Community Engaged Learning for Faculty

What is Community Engaged Learning?

Community Engaged Learning (CEL) is a course, internship, or program that includes...

  • an engagement with a community that addresses societal needs not currently being met by governments, markets, or the independent sector

  • intentional integration of learning objectives and experience with/in the community

  • student preparation and ongoing reflection and/or critical analysis

  • reciprocal benefits for students, community, and campus partners

  • opportunities to critically examine public issues and/or explore one's civic identity

Who we are and what we do

The Community Engaged Learning team is a partnership between the Haas Center for Public Service and the Vice Provost of Undergraduate Education. We also work closely with many departments and programs across campus, such as the Center for Comparative Studies in Race and EthnicityEducationHumBioEarth Systems, the Office of Community HealthPublic HistoryUrban Studies, among many others. 

The Community Engaged Learning team is available to support faculty throughout the teaching process—from course design through evaluation. 

SEE EXAMPLES OF COMMUNITY ENGAGED LEARNING COURSES

Why teach a Community Engaged Learning class?

jane stanford picture"The University was accordingly designed for the betterment of mankind morally, spiritually, intellectually, physically, and materially. The public at large, and not alone the comparatively few students who can attend the University, are the chief and ultimate beneficiaries of the foundation. While the instruction offered must be such as will qualify students for personal success and direct usefulness in life, they should understand that it is offered in the hope and trust that they will become thereby of greater service to the public."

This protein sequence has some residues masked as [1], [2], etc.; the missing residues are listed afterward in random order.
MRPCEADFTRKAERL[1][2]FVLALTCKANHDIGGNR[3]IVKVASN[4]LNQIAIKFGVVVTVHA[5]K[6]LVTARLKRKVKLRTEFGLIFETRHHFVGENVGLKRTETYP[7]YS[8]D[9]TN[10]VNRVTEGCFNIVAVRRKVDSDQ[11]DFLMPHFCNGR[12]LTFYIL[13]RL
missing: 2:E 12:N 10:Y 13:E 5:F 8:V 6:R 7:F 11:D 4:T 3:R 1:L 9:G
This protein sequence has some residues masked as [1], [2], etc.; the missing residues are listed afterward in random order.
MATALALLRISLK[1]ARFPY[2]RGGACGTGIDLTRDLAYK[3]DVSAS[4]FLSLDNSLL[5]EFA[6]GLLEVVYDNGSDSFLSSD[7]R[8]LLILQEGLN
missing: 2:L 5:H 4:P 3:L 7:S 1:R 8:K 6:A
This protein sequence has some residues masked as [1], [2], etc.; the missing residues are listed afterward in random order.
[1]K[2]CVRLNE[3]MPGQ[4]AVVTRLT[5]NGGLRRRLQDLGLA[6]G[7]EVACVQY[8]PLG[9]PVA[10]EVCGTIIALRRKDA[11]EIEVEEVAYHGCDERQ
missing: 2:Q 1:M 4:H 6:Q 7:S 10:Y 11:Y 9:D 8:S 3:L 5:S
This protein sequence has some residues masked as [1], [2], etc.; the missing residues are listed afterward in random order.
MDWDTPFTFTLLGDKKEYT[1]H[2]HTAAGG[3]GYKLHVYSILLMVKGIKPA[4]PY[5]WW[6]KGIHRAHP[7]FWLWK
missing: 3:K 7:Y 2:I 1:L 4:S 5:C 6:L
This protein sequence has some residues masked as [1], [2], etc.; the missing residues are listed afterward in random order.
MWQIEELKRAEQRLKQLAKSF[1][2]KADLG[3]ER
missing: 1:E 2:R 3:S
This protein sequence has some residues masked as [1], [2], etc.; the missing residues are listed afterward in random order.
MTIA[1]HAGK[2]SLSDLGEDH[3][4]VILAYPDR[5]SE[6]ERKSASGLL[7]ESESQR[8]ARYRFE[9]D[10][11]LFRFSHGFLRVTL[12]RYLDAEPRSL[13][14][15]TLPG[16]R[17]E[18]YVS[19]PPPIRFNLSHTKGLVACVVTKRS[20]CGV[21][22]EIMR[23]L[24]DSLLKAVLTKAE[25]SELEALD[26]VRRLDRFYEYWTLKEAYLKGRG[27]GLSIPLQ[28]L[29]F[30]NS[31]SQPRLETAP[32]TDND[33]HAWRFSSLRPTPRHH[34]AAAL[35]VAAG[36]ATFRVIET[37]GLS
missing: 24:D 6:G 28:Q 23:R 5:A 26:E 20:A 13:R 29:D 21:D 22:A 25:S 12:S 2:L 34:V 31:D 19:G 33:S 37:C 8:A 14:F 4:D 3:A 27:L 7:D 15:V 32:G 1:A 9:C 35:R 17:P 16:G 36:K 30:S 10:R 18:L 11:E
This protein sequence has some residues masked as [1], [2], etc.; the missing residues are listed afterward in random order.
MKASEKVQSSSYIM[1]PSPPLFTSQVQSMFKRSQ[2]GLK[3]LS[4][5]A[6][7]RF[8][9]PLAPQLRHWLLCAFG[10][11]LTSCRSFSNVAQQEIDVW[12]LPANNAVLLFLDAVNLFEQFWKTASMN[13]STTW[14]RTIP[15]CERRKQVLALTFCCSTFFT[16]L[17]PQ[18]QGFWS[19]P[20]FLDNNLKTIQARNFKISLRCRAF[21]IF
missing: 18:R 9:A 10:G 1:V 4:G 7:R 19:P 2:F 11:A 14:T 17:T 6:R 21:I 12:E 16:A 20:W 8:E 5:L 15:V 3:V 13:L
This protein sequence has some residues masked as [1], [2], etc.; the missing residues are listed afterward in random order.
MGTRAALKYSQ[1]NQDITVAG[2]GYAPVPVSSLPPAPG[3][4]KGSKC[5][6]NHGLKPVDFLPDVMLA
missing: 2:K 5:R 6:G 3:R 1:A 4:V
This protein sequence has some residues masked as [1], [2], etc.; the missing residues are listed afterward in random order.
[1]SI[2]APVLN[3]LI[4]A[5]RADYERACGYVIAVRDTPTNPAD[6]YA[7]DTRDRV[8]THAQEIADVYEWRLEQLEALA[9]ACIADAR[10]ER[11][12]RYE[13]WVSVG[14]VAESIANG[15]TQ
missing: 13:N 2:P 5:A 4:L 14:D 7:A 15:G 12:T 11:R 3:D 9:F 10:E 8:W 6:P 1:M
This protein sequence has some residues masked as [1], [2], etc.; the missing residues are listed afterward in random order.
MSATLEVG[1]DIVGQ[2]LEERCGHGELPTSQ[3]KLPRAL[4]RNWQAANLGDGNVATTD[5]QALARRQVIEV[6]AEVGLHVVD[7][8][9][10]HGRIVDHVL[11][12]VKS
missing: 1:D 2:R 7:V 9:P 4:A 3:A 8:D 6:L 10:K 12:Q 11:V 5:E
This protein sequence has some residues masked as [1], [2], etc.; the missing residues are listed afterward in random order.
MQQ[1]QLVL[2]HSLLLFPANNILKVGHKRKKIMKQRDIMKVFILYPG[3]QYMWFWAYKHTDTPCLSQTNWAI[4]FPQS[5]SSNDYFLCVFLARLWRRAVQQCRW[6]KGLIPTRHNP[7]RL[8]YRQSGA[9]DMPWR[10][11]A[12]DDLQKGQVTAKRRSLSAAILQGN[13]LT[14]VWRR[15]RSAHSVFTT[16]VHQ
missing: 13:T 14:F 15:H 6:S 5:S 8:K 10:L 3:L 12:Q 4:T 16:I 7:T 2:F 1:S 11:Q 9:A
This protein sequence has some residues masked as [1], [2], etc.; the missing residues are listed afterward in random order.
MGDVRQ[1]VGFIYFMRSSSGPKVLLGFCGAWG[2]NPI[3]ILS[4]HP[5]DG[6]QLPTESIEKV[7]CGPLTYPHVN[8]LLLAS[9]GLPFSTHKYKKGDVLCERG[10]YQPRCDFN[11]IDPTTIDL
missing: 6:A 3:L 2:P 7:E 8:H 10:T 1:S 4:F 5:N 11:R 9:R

Jane Stanford, Address to the University Trustees

October 1, 1902

Community Engaged Learning in the news

 

painting of a faceThe CEL program and similar undertakings have been featured in the Stanford Magazine (May/June 2014), the Stanford Report (February 2014), and the Graduate School of Education newsletter (Aug 2014). If you are interested in publishing about your class, let us know

 

Developing a Community Engaged Course

Identify and reach out to relevant community partners

Develop student placements or projects in conjunction with the community partner

Clarify student and partner roles and expectations

Prepare students for community experience

Communicate with partners and students throughout the course

Facilitate student reflection and intentional linkage of learning objectives with service experience

Measure impact

Coordinate capstone events

Maintain community partnership beyond the academic quarter

To schedule a consultation about your course, or to become a mentor for a new faculty member engaging in CEL, please email learningincommunity@lists.stanford.edu.

Fund your community engaged learning class

The Haas Center for Public Service and VPUE partner to provide funding for community-engaged learning classes. Course grants are ideal to cover the additional costs of teaching a community engaged learning course, including student transportation, community partner honoraria and/or supplies, and other expenses. Course grant applications are accepted on a rolling deadline. 

Apply here

If your course has previously received a course grant and you would like to apply for a renewal of funding, please fill out the below form.

Renewal of Funding Form

Join the community

To join our email list, please contact our Program Manager, Nathaniel Berger.

To join our Community of Practice (monthly face-to-face meetings with other CEL practictioners), please contact Sarah Truebe